Jazz On Campus
NEC educator Ken Schaphorst conducts an ensemble of student musicians, several of whom are wearing face coverings.
NEC Welcomes Students Back to Campus
farther than six feet apart, and the musicians always wore masks. Wind instrument students would remove their masks only when it came time to play. Schaphorst and his students learned to adapt. “With a big band, where we need to be spread out in a large room, we’ve had to listen in a very different way,” he said. “We’ve learned to listen better. I’ve learned that if you look at someone, you actually hear them better. If I’m looking across the room at the trumpets, I mean, they might be 30 feet away.” NEC presented numerous student concerts during the semester. These performances were either livestreamed or prerecorded, but in both situations, there was no in-person audience. Delfina Cheb—a vocalist who graduated from Berklee College of Music and now is pur- suing amaster’s degree inNEC’s Contemporary Improvisation program—frequently was tested for COVID-19 during the fall. Cheb remained healthy throughout the semester, and she took pride in the level of musicianship that she and her peers were able to achieve. “Everything that we presented just felt so well-rehearsed and so focused,” Cheb said. “When we were there [together] in the room, we all really wanted to be there. I really think that educationally, it’s been one of the best experiences I’ve had so far in my life.” In terms of remote instruction, NEC educa- tors described a contrast when comparing their
experiences in the early days of the pandemic to what they were doing in late 2020. David Zoffer—jazz department chair of NEC’s Preparatory and Continuing Education Program—has become an expert in assembling musicians remotely for real-time performanc- es. He spent much of last year mastering the nuances of SoundJack, free software that, when combined with other new technology and rela- tively inexpensive hardware, allows for low-la- tency, synchronous music making. Zoffer has reached the point where he and his students essentially can play in sync without the lag that has become so frustratingly familiar to musi- cians during the pandemic. NEC has set up Low Latency Rooms on campus to help stu- dents take advantage of the technology. “Once you get it working, it’s miraculous,” Zoffer said. “I think this is going to change rehearsals forever. ... Anybody within a 500- mile range can do this with each other.” Kalyn believes that pragmatic hurdles can enhance a person’s appreciation for music: “At the beginning of [the pandemic], we stopped to think, ‘OK, what is the place of music in a world stricken by something so deadly, something so all-encompassing?’ What became very clear, very quickly, was that music is ... so elemen- tal to our humanity. To watch everybody apply incredible human ingenuity to come togeth- er—digitally, and in person, with these restric- tions—is very affirming.” —Bobby Reed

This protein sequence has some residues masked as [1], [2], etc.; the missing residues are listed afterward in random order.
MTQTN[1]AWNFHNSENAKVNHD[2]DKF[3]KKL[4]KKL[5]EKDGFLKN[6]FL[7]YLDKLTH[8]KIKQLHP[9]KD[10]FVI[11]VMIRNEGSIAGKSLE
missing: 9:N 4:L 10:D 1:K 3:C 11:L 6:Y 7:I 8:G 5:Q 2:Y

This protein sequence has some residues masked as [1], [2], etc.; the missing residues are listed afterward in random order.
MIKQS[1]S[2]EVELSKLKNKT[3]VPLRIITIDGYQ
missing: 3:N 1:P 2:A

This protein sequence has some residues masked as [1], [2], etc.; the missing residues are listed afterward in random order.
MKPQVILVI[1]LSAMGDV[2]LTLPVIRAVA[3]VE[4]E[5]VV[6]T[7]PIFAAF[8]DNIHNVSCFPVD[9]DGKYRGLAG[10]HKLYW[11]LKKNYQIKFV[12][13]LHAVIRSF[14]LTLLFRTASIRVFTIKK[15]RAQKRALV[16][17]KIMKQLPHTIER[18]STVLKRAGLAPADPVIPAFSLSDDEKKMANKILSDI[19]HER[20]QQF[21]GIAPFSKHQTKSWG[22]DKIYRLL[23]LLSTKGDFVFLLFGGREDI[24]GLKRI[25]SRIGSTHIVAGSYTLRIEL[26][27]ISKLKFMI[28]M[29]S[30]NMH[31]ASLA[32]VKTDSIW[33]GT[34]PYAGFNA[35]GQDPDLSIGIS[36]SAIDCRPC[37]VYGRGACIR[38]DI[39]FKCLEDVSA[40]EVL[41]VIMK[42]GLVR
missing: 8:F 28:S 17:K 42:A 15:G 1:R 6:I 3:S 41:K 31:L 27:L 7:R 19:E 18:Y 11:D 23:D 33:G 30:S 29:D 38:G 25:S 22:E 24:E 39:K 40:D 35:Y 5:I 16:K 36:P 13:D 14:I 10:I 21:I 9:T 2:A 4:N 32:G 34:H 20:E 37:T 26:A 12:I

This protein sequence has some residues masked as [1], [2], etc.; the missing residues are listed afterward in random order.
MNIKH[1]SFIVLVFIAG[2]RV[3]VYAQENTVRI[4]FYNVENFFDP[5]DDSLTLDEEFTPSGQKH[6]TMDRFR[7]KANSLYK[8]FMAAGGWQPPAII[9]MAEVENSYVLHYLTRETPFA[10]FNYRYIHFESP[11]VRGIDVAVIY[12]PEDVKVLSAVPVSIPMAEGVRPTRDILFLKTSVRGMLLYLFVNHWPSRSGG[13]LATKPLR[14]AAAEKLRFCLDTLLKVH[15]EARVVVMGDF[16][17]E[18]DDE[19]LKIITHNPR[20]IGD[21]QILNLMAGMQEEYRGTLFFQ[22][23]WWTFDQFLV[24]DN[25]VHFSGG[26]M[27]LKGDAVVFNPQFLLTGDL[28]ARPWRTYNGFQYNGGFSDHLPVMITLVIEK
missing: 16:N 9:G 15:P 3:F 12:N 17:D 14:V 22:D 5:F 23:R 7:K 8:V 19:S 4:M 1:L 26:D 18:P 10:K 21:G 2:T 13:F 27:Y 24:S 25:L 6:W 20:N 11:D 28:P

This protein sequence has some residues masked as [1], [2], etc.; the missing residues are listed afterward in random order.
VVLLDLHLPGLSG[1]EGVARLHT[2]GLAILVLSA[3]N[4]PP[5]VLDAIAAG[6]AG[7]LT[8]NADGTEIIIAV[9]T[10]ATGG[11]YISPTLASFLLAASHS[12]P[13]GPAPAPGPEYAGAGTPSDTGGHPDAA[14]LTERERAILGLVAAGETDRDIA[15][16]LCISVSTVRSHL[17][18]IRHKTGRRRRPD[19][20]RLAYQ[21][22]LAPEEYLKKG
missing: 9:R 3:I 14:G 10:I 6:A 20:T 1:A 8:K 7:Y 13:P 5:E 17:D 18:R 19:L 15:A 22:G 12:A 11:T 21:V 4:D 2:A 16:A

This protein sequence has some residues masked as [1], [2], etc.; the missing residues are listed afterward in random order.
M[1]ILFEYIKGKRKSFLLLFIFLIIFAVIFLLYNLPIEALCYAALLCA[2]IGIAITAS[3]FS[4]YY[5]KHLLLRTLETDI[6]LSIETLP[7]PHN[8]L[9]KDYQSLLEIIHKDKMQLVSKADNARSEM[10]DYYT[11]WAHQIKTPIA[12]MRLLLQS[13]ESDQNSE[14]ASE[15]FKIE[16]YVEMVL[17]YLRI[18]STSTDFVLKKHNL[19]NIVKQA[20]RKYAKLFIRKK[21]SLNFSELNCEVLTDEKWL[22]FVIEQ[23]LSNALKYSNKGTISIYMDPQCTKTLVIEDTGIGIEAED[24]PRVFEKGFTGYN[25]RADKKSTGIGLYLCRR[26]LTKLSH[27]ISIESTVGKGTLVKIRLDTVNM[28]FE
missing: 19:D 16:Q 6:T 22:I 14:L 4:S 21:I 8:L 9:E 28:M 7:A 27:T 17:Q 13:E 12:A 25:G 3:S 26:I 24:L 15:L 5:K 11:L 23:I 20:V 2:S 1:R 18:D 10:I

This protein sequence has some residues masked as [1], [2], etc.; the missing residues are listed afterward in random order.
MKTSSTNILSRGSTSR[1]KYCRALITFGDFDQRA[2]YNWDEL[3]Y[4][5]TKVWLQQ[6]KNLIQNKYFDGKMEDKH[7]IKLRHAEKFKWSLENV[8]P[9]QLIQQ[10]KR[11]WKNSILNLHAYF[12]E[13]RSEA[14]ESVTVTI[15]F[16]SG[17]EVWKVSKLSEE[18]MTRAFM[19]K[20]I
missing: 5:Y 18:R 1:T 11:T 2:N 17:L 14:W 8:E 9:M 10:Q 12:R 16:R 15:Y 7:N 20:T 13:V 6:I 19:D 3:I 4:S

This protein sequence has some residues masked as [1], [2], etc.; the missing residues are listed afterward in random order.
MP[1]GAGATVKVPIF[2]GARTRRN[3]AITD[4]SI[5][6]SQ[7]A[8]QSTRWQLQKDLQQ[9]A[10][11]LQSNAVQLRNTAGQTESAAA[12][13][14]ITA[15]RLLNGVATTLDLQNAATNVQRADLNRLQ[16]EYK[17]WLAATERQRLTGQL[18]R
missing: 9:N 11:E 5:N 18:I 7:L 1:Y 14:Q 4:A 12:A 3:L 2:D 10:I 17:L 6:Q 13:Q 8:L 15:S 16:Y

AS THIS ISSUE OF DOWNBEAT WENT TO press, the United States was facing frightening trends in terms of COVID-19 positivity rates. Many educational institutions were gleaning information from their fall 2020 experienc- es to help them prepare for multiple scenari- os for spring and summer coursework, which might include fully remote learning, along with in-person classes held with strict safety proto- cols. At some schools, music students have fol- lowed a hybrid approach, wherein their perfor- mance-based classes were held in person, but their academic classes met online. One such school is New England Conservatory in Boston, which welcomed stu- dents back to campus in the fall. NEC had about 700 students enrolled, with approximate- ly 400 pursuing Boston-based instruction and another 300 taking classes remotely. In mid-December and early January, DownBeat conducted Zoom interviews with NEC educators and an NEC student to get a sense of how the fall semester had transpired. “Every class that could be [taught] fully online was held online,” said NEC President AndreaKalyn,describingtheschool’sapproach. “We really kept the performance-based work in person, as much as we could, although with social distancing, masks and [other protocols].” Ken Schaphorst, chair of the jazz studies department, taught three classes in person. Students in his classes often were positioned
MARCH 2021 DOWNBEAT 61
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